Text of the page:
Another thing you might want to consider is whether the club is female-friendly. Some clubs are male-dominated. While most women are comfortable rolling with men, there’s going to be a size disadvantage if all the men at the club are much bigger and heavier than you. If you prefer female-only classes, look for a gym that offers one. 

You should also look at the students at the club and see how many blue, purple, brown, and black belts there are. If there are only white belts at the gym, you must ask yourself why. Is it because the gym is new, and nobody has had the time to achieve a higher-ranking belt?

Or is it because the gym has a low retention rate, with few students sticking around? If so, what’s keeping them away? 

You must also double-check the instructor. Of course, they’re probably not that good if they are overweight and out of shape. However, your instructor should also spar with students. That shows that they don’t have an ego and are okay with being submitted – if they spar often enough, it will happen. 

A good instructor will want their students to succeed and be able to submit them at times. 

Look for a school that ensures students warm up first, which can help prevent injuries

You should also stay away from gyms where instructors date their students. It’s not that common in BJJ, but it does happen. There’s a power imbalance, and the dynamics put dating students in a moral gray area that instructors should avoid. Instructors should keep things professional and not abuse their power. 

Types of BJJ Gyms

We slightly touched upon the different types of BJJ gyms earlier. Let’s go into a bit more detail about the different types of BJJ academies you’re likely to come across and how they differ from each other. 

McDojo BJJ Gyms

The McDojo is perhaps the most ubiquitous type of BJJ school. Due to the popularity of BJJ, there is a severe lack of quality control, similar to other popular martial arts like Karate, Taekwondo, and Krav Maga

A dojo is a hall or big room where people practice Judo or other martial arts. The word McDojo is a play on words, comparing martial arts schools to McDonald’s restaurants – fast food places that pop up anywhere.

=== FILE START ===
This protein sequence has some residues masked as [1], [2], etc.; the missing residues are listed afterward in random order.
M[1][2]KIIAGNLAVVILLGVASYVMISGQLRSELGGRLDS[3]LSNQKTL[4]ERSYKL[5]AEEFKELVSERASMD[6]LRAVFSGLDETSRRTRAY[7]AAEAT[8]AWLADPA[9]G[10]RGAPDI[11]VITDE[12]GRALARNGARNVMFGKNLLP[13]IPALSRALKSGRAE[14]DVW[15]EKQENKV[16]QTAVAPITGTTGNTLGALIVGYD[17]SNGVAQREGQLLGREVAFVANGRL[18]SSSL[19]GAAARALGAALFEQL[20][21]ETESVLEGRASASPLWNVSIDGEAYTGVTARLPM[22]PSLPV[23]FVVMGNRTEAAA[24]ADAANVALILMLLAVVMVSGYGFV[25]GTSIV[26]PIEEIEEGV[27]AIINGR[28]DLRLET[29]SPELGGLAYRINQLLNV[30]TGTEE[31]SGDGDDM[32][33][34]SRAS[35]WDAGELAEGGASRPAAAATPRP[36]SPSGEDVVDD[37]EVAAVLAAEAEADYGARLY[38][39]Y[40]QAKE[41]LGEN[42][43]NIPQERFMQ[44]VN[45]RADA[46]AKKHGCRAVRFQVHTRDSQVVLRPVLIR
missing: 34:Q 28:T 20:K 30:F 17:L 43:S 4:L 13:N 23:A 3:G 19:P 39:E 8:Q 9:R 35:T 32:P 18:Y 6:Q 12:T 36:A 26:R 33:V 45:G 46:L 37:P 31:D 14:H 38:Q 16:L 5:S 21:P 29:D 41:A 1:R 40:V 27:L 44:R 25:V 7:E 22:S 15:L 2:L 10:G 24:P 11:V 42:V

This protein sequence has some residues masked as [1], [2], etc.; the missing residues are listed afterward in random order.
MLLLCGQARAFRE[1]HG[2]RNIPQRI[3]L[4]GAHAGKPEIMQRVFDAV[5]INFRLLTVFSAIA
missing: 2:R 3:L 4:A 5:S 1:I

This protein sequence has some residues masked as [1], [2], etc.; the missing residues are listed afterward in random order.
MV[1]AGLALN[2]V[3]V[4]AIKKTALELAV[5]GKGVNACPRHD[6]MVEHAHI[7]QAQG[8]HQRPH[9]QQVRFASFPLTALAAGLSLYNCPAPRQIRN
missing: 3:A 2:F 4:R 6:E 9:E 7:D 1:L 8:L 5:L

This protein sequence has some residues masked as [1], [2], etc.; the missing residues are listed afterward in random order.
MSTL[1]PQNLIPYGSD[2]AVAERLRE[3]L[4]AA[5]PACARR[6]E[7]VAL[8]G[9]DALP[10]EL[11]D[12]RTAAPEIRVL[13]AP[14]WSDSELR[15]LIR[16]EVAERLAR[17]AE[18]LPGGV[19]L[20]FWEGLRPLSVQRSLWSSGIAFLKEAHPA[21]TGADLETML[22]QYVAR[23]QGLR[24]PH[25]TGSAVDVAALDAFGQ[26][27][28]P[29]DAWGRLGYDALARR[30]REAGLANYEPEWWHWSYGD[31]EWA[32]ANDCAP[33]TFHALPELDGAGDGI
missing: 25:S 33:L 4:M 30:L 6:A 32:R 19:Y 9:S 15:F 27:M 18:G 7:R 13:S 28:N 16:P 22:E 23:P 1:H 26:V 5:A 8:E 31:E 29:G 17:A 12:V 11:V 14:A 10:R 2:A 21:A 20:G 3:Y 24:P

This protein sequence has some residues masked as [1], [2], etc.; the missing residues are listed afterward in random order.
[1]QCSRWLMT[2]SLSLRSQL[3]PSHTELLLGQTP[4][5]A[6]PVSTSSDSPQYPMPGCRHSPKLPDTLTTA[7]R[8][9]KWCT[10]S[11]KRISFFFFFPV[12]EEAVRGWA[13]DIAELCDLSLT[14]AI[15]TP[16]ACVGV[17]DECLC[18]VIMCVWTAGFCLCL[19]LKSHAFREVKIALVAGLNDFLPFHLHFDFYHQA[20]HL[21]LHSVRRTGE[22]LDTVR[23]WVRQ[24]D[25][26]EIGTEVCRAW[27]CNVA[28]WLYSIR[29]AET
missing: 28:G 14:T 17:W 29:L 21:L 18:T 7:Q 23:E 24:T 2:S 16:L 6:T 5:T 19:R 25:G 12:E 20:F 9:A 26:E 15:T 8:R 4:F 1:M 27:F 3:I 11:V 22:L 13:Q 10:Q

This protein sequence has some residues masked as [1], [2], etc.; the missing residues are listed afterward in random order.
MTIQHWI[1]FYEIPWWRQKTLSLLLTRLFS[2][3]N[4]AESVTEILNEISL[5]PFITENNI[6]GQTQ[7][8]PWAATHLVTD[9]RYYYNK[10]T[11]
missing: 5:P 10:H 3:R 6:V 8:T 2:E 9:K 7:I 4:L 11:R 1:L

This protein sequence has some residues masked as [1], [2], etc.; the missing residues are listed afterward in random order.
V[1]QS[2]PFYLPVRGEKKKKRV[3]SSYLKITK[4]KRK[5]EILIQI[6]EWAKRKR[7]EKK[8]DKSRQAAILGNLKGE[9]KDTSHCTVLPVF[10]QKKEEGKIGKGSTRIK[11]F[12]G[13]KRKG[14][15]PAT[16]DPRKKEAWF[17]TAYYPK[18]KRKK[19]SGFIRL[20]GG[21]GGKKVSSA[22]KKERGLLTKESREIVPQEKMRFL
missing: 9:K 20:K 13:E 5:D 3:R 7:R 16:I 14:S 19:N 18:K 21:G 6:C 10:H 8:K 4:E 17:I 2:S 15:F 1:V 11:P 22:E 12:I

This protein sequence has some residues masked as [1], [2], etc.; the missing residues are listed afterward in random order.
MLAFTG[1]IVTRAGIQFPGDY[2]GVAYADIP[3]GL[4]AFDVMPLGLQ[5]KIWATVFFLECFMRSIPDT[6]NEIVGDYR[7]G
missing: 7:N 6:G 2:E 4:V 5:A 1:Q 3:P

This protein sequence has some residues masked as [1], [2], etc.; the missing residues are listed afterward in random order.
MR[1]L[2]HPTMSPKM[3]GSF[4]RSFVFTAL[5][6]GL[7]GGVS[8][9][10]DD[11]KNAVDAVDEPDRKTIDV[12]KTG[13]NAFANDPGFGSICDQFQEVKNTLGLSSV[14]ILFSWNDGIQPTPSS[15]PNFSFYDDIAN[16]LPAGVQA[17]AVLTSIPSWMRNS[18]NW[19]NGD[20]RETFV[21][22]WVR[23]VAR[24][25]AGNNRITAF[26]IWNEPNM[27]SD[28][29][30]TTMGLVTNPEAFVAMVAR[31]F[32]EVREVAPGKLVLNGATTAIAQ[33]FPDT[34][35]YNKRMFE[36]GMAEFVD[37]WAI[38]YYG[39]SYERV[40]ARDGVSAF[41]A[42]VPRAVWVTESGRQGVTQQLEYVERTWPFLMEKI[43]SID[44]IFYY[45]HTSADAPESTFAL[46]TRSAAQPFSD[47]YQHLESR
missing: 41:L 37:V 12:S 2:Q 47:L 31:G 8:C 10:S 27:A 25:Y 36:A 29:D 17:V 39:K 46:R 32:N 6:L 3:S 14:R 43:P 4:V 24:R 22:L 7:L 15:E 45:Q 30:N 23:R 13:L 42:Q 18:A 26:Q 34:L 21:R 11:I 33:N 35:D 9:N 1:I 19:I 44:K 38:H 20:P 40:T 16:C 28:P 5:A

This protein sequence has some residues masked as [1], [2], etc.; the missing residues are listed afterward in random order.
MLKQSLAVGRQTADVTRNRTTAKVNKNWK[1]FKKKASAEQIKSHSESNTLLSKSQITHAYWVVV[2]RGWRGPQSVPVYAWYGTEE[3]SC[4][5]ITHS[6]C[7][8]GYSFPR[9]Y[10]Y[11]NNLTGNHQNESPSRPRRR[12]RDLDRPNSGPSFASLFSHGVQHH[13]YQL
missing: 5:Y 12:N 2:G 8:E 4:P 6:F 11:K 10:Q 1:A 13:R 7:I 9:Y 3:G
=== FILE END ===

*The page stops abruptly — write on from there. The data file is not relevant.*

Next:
A McDojo isn’t a serious martial art school that turns students into actual fighters. Neither does the instructor have genuine qualifications to teach. Instead, the instructor teaches techniques that won’t work in a real fight or self-defense situation. Perhaps they made those techniques up or learned them from YouTube or their own teacher at a McDojo. 

One of the characteristics of a McDojo is that the founder focuses on making money above everything else. They might make unrealistic self-defense claims, claiming you’ll be able to fight off any attacker armed with a knife or gun without suffering an injury. They may teach self-defense moves that don’t work in a real-world situation. 

People also use “bullshido” to refer to such martial art moves. Bullshido is a play on words, combining Aikido (a martial art) with the term “bull****.

Anyone can set up a McDojo and claim to teach BJJ, Krav Maga, Kali, or Judo. That’s why researching the instructor and ensuring they are legit is essential. It’s another reason you should make sure the instructor spars with students themselves. 

A McdDojo teacher might claim to be unbeatable, but a true martial arts practitioner knows that there is always someone who can beat them, no matter how good they are. 

BJJ generally teaches humility, especially compared to more “hardcore” martial arts like boxing. Most BJJ schools have a friendly vibe, and nobody will look down on you for being a beginner unless it’s a McDojo. 

Alternatively, the McDojo might be a black belt factory, awarding black belts to students who don’t deserve them. McDojos often target young kids, as which parent doesn’t want their child to get a black belt in Jiu-Jitsu or another martial art? 

Most parents do not understand what Jiu-Jitsu is and how it works. They don’t realize the years of sweat, tears, and strenuous effort it takes to achieve a black belt. They want the pride of saying their child is a black belt in Jiu-Jitsu, so they send them to McDojos that give black belts out to kids left and right. 

Stay away from McDojos. Not only are they a waste of money, but you’ll also learn bad techniques that will be hard to unlearn later. 


A competition school focuses on preparing you for BJJ competitions. There is less of a focus on self-defense, although any knowledge of Brazilian Jiu-Jitsu will give you an immense advantage in a street fight, as most people have no fighting training whatsoever. 

The school may focus on a specific ruleset, such as IBJJF or ADCC competition rules. 

Don’t be afraid to sign up for such a school, even if you don’t plan to compete. A competition-focused school is a serious one. As I said, you can’t fake a competition win, so the instructor knows that they have to up their game and produce serious students with actual capabilities. 

If there are students that have gone on to compete and have won fights, that’s even better. That way, you know the school is not a McDojo.